No dice: The lawmakers, led by Reps. Mike Waltz (R-FL) and Seth Moulton (D-MA) emphasized that there had been a significant uptick in attacks on U.S. partners and forces in Gulf states since the U.S. withdrew the FTO designation and that humanitarian aims had been unsuccessful. “I understand that removing the designation was meant to help the dire humanitarian situation in Yemen, but it has done little outside of embolden the Houthis to escalate their attacks and block reconciliation efforts in the country,” the letter reads.
Partnering up: “The U.S. relies on our relationship with the UAE to promote regional security and address pressing global challenges,” the lawmakers continued. “This is a critical time to stand shoulder-to-shoulder with an important ally while they are under assault, reiterating our commitment to the US-UAE strategic partnership.”
Sign here: Other signatories include House Republican Conference Chair Elise Stefanik (R-NY) and Reps. Mike Gallagher (R-WI), Don Bacon (R-NE), Scott Franklin (R-FL), Ann Wagner (R-MO), Cathy McMorris Rodgers (R-WA), Peter Meijer (R-MI), Scott DesJarlais (R-TN), Pat Fallon (R-TX), Liz Cheney (R-WY), Young Kim (R-CA), Carol Miller (R-WV), Stephanie Murphy (D-FL), Donald Norcross (D-NJ) and Josh Gottheimer (D-NJ).
Jamaal Bowman pulls support for Abraham Accords bill
Rep. Jamaal Bowman (D-NY) plans to withdraw his support for and vote against bipartisan legislation aimed at strengthening and expanding the Abraham Accords, the congressman announced in a letter sent to constituents on Tuesday evening and obtained by Jewish Insider’s Marc Rod and Matthew Kassel.
Initial position: The Israel Relations Normalization Act has 328 House cosponsors, not including Bowman — 162 Democrats and 166 Republicans — and 72 in the Senate. The Abraham Accords, originally signed in September 2020, normalized relations between Israel, the United Arab Emirates and Bahrain, with Morocco and Sudan joining later. Bowman signed onto the bill in September 2021, following its introduction in April.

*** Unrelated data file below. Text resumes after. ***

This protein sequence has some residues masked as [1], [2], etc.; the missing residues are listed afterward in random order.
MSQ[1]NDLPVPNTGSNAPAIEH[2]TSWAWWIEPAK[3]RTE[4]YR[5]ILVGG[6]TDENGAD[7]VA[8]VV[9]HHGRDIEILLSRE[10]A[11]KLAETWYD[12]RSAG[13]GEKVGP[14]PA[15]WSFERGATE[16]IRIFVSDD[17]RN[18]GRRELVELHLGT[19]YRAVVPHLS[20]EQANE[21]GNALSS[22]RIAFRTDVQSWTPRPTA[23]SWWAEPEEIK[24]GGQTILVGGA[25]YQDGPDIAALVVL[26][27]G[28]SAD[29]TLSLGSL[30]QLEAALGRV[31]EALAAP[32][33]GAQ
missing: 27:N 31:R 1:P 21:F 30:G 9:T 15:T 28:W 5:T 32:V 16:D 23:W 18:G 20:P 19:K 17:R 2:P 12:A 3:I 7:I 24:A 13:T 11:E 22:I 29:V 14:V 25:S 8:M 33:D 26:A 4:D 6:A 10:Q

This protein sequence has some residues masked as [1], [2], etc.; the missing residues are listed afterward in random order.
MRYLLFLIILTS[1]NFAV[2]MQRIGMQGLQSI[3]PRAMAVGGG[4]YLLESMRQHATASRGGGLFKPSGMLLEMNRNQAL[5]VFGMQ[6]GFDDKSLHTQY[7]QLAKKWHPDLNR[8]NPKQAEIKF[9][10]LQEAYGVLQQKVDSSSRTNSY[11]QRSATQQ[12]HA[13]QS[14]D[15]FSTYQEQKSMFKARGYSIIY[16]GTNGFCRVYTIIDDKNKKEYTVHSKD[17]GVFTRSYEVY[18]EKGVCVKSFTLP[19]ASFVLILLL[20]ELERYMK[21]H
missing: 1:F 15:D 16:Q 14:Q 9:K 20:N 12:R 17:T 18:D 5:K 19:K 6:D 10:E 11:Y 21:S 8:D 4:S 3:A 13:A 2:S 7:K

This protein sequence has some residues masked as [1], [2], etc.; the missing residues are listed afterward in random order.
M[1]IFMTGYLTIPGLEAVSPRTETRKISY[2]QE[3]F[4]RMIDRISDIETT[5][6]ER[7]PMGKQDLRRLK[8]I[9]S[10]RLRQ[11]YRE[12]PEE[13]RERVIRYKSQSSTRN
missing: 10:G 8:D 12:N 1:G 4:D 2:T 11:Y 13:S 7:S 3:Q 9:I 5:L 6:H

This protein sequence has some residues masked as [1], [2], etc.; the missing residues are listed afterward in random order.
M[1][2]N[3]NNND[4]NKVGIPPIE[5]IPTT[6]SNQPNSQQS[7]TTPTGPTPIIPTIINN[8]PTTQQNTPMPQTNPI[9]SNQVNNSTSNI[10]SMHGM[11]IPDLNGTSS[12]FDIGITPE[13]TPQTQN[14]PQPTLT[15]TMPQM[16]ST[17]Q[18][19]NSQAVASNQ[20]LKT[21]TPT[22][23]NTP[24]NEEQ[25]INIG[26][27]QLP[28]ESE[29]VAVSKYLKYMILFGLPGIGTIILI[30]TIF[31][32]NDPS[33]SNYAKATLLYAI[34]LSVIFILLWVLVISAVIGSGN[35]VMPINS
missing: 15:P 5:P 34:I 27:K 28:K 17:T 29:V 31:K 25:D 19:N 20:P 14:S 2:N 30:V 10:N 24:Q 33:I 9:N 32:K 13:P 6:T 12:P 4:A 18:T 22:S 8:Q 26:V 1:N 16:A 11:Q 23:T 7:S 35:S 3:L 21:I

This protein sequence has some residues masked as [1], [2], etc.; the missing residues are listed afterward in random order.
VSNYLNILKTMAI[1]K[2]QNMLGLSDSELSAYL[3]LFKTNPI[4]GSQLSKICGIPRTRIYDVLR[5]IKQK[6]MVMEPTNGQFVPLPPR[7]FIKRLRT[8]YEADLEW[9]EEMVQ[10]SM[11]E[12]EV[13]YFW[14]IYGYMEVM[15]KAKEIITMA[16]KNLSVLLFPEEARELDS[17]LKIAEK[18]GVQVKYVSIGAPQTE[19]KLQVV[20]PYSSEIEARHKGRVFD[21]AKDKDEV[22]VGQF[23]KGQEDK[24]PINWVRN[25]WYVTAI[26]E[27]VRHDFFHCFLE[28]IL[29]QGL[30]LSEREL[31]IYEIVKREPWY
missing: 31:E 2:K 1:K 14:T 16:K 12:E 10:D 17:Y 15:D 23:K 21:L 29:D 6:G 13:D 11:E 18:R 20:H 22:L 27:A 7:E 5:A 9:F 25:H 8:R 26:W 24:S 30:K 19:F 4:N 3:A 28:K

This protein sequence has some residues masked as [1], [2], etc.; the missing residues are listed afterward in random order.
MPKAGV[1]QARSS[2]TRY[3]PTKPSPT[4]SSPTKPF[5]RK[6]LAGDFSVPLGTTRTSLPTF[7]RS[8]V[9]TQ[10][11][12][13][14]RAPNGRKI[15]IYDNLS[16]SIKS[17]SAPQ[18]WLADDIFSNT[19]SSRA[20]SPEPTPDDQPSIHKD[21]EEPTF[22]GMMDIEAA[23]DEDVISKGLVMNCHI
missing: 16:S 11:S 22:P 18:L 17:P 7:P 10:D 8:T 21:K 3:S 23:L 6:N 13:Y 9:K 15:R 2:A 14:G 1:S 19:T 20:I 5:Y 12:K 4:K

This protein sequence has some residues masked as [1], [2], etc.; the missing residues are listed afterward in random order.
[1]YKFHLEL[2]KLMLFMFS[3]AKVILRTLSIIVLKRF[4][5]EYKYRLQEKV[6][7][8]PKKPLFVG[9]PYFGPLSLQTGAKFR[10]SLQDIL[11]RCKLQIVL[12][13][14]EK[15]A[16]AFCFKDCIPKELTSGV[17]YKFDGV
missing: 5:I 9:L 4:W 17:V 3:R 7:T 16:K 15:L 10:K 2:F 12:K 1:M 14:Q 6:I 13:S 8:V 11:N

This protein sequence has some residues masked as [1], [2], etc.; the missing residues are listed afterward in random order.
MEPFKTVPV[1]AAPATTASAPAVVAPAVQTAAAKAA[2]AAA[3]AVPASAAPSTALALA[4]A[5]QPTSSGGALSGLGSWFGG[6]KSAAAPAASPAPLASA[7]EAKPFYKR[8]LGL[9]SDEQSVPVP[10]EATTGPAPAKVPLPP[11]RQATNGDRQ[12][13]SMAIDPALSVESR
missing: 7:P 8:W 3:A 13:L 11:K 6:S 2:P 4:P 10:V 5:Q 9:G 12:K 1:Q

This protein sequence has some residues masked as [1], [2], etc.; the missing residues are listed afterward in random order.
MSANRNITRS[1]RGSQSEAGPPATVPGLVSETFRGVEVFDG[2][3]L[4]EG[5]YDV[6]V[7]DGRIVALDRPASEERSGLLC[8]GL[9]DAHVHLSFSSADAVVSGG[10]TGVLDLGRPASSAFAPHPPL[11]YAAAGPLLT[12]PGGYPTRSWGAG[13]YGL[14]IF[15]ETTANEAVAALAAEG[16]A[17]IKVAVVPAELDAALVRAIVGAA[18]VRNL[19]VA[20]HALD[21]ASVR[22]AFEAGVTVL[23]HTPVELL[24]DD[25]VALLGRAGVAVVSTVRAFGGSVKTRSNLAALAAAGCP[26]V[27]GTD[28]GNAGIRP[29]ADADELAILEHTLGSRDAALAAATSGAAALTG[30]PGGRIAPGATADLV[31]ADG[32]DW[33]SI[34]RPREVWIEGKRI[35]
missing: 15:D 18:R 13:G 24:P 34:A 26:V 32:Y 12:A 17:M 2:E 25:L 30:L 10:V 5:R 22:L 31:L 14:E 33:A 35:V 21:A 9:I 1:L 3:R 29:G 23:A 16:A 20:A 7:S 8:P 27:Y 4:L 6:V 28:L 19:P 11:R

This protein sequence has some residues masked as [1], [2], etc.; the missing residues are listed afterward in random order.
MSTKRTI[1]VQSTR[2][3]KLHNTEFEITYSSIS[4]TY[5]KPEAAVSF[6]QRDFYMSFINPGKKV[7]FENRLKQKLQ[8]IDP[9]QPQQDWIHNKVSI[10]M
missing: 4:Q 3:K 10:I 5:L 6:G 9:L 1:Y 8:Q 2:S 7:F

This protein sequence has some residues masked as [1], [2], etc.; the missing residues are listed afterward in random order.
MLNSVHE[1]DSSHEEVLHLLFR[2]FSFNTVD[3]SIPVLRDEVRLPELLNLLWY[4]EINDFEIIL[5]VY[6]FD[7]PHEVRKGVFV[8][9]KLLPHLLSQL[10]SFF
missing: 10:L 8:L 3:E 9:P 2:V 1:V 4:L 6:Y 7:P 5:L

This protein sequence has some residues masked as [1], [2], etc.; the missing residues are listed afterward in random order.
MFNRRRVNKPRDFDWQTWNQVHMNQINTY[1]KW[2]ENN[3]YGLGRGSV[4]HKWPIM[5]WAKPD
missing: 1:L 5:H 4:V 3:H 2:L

About-face: Bowman cited a recent trip to Israel and the Palestinian territories as contributing to his decision to his reversal, adding that he “became aware” that the U.S. had agreed to recognize Moroccan sovereignty over Western Sahara and discuss the sale of advanced weaponry to the UAE. “In the end, it is my estimation that these actions will only escalate violence in the Middle East and make already vulnerable communities less safe,” Bowman said. “This agreement to normalize relations unhelpfully isolates Palestine and Western Sahara when what we need is a process that engages them.”
Navigating tensions: Bowman’s Israel trip, in addition to his vote in favor of $1 billion in supplemental funding for Israel’s Iron Dome missile-defense system last September, raised the ire of some on the far left. The Democratic Socialists of America announced in December that it would not endorse Bowman in the 2022 midterms, following calls from some in the organization to expel him. By contrast, some Jewish leaders in Bowman’s district, which includes the Bronx neighborhood of Riverdale, had been encouraged by the congressman’s recent House vote as well as his visit to Israel, but his latest move seems to have erased much of that goodwill.
Local reactions: On Tuesday evening, a group of local rabbis expressed their dismay over Bowman’s reversal in a joint letter shared with JI. Bowman’s “withdrawal of support for this important piece of legislation, which is poised to improve Mideast stability, economic opportunity, and which will disincentivize some of the region’s most egregious sponsors of terror,” they wrote, “is lamentable, and will surely be received with bewilderment and disapproval by many voters in Rep. Bowman’s district.”
Detroit City Clerk Janice Winfrey announces challenge to Rashida Tlaib
Longtime Detroit City Clerk Janice Winfrey announced Friday that she intends to challenge Rep. Rashida Tlaib (D-MI) in the Democratic primary in Michigan’s newly drawn 12th Congressional District, adding a well-known face in Detroit politics to what could be a competitive primary race, Jewish Insider’s Marc Rod reports.